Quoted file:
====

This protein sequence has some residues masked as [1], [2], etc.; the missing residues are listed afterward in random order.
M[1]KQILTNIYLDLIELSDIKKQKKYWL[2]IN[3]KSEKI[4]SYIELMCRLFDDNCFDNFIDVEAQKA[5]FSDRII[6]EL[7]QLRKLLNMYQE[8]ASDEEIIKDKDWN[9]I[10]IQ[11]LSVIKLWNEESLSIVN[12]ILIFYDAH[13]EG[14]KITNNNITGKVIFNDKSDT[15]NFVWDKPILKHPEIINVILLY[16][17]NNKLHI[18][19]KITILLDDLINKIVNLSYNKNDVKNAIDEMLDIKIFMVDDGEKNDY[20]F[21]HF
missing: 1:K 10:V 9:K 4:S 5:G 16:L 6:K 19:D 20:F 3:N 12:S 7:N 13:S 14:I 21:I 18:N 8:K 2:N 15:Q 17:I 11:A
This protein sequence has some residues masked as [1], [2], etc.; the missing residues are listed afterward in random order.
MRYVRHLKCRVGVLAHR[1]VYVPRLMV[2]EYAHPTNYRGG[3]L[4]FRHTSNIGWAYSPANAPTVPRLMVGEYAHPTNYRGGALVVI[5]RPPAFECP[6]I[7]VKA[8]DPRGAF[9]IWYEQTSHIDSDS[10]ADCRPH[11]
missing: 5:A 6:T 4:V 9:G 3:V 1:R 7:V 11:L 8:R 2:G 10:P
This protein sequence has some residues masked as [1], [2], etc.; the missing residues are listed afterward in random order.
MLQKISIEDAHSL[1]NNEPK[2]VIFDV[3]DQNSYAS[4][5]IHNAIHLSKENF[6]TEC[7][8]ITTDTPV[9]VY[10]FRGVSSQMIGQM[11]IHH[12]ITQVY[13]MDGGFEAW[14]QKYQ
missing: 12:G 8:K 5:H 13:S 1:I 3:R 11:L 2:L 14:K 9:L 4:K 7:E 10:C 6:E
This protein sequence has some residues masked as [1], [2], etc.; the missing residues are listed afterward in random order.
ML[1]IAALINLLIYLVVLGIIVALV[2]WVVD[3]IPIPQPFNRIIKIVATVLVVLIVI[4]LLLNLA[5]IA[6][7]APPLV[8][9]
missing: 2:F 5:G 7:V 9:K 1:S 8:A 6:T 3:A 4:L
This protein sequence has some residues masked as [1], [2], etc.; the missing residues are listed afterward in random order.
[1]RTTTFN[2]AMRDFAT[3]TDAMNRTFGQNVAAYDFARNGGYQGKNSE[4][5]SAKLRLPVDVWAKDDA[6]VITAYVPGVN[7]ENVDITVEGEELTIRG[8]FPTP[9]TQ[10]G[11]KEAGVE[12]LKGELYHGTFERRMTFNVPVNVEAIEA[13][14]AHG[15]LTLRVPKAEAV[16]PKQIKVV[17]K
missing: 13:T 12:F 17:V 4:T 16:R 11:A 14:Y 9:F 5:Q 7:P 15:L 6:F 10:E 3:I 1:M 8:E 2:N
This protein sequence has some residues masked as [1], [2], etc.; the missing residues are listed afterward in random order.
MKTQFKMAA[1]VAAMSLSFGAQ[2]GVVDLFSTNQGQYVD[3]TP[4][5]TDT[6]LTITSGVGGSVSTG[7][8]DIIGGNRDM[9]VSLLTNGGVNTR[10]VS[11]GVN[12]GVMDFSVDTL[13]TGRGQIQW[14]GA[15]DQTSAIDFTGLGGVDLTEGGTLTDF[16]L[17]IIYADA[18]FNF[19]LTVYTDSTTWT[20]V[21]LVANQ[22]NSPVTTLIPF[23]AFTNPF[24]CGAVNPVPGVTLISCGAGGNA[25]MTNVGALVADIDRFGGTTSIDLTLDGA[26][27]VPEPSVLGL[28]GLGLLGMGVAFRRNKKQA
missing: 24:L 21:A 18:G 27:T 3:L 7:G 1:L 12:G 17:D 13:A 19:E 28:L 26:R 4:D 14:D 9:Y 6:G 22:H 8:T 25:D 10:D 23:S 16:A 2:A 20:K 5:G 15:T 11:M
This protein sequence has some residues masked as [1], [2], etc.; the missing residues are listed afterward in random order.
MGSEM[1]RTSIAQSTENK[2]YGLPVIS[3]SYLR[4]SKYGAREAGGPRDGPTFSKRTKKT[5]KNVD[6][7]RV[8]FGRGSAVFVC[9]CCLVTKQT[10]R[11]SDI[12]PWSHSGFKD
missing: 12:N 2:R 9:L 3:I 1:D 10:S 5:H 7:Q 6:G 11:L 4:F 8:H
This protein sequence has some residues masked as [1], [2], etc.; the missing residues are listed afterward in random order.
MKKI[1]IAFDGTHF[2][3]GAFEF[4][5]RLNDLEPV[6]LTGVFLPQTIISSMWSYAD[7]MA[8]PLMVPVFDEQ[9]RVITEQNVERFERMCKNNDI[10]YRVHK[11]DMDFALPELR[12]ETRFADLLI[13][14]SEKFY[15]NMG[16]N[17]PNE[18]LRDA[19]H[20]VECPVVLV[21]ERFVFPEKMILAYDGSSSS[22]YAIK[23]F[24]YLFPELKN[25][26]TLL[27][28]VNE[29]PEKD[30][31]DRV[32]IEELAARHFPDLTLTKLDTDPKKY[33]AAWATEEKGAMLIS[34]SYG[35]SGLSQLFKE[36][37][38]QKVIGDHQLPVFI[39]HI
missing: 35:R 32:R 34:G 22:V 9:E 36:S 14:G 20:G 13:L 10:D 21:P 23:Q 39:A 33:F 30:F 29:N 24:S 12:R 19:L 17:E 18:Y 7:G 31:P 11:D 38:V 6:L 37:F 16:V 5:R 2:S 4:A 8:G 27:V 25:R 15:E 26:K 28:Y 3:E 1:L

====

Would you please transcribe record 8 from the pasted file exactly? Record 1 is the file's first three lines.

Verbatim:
This protein sequence has some residues masked as [1], [2], etc.; the missing residues are listed afterward in random order.
MKKI[1]IAFDGTHF[2][3]GAFEF[4][5]RLNDLEPV[6]LTGVFLPQTIISSMWSYAD[7]MA[8]PLMVPVFDEQ[9]RVITEQNVERFERMCKNNDI[10]YRVHK[11]DMDFALPELR[12]ETRFADLLI[13][14]SEKFY[15]NMG[16]N[17]PNE[18]LRDA[19]H[20]VECPVVLV[21]ERFVFPEKMILAYDGSSSS[22]YAIK[23]F[24]YLFPELKN[25][26]TLL[27][28]VNE[29]PEKD[30][31]DRV[32]IEELAARHFPDLTLTKLDTDPKKY[33]AAWATEEKGAMLIS[34]SYG[35]SGLSQLFKE[36][37][38]QKVIGDHQLPVFI[39]HI
missing: 35:R 32:R 34:G 22:V 9:E 36:S 14:G 20:G 13:L 10:D 21:P 23:Q 39:A 33:F 30:F 29:N 24:S 12:R 19:L 17:E 18:Y 7:G 31:P 11:D 38:V 6:L 37:F 16:V 5:R 2:S 4:A 8:G 27:V 25:R 15:E 26:K 28:Y 3:E 1:L